17 Mar Handfasting ceremony explained
Unity ceremonies for weddings
Each year, more and more couples choose to make their wedding a little more unique by adding touching unity ceremonies and new traditions to the ceremony and wedding reception. Various unity rituals have become extremely popular in recent years. They come in all shapes and forms but their basic goal is to help the couple feel even more connected to each other. Some of the most popular unity ceremonies include lighting candles, letting go of balloons and layering colored sand. Today, we will tell you about another insanely popular and touching unity ceremony – a handfasting ritual.
What is a handfasting ceremony?
Handfasting ceremonies that are so common at weddings today first appeared in Celtic traditions and were originally mainly used in Pagan and Wiccan ceremonies. The ceremony was originally used to symbolize the binding of two people and it has retained its original meaning today, as during the ceremony the couple actually ties a physical knot as a symbol of their union and marriage.
How to hold a handfasting ceremony at my wedding?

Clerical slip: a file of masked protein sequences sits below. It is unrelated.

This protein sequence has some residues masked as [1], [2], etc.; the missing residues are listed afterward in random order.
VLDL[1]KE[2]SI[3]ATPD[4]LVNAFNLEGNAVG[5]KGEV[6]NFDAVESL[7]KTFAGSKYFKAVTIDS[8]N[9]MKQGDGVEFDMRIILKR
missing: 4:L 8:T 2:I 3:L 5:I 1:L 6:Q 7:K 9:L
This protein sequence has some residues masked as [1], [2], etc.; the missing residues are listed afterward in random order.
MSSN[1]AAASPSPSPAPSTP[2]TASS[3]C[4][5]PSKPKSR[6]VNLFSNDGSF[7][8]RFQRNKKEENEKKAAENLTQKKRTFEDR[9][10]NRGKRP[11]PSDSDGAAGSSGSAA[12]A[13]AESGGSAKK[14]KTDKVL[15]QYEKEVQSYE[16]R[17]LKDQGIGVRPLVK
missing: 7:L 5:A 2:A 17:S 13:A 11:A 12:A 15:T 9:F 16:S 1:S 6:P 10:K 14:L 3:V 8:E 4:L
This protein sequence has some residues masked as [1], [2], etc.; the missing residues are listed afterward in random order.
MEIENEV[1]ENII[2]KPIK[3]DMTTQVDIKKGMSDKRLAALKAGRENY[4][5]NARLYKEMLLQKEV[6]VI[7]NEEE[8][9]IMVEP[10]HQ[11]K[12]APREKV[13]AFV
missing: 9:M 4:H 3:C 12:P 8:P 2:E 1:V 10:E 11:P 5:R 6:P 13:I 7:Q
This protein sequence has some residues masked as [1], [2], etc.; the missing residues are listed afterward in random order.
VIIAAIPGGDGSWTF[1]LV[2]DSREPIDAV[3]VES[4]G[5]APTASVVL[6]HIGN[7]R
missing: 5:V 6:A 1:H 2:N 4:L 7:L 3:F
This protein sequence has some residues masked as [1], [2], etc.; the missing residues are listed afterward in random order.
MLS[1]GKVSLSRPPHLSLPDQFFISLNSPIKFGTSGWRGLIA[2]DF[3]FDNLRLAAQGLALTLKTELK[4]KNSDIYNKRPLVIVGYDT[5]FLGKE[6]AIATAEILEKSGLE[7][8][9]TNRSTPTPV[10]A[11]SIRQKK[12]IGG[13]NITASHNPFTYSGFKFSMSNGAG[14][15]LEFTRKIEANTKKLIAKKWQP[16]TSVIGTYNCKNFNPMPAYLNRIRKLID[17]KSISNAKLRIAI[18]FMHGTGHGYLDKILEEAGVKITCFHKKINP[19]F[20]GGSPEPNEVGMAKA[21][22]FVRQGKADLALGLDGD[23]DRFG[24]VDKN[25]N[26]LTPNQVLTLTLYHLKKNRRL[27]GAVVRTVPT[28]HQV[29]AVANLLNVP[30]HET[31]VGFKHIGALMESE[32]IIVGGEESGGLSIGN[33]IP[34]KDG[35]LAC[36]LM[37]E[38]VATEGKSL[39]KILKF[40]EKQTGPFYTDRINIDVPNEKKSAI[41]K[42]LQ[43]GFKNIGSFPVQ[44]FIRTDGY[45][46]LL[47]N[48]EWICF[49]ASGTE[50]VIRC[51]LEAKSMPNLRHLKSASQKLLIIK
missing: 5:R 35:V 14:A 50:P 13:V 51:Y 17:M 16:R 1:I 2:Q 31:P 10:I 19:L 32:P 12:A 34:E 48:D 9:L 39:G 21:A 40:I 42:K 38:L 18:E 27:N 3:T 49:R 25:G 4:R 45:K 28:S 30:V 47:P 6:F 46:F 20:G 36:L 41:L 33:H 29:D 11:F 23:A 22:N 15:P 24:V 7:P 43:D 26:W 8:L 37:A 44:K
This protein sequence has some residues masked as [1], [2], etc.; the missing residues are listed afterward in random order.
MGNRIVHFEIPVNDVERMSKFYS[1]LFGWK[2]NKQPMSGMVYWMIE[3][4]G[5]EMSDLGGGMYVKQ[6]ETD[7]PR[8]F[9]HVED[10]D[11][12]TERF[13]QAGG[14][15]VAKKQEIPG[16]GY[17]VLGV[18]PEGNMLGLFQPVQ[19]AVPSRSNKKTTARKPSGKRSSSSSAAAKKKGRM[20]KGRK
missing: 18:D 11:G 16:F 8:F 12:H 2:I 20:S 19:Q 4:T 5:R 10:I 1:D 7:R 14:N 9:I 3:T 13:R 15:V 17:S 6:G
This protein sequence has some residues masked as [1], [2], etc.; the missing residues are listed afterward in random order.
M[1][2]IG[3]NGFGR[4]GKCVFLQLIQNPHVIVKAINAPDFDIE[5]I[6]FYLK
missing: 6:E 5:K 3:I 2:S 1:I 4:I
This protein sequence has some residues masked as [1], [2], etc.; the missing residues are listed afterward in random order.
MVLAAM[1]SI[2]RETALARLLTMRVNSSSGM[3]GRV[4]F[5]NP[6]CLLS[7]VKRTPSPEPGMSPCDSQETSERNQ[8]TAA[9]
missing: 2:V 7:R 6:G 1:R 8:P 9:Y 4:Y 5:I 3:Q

While you can choose to include a hand binding ceremony at any point in your wedding, most couples choose to hold it right before the vows. The ceremony begins with the officiant, who takes time to explain the ceremony to the guests and talk about what the ceremony means to the couple who are being married. Oftentimes, this speech includes statements about the ceremony being a representation of the couple binding their lives together and joining their desires and hopes for the future. Next, the couple joins hands with many people deciding to cross their hands in a way that both their left hands are together and right hands are together as well. Alternatively, you can choose to stand next to each other holding hands, this way they can be bound around your wrists. Once you’ve joined your hands, the officiant can start reading different vows as cords are wrapped around your joined hands. Once all the vows are read, the officiant should talk about the completion of the binding ceremony and once again emphasize what it symbolizes. Finally, after the binding ceremony is complete, you can exchange wows with your wife or husband. Alternatively, you can say your vows during the handfasting ceremony instead of the officiant. This way, you can move on to exchanging the rings right after the ceremony.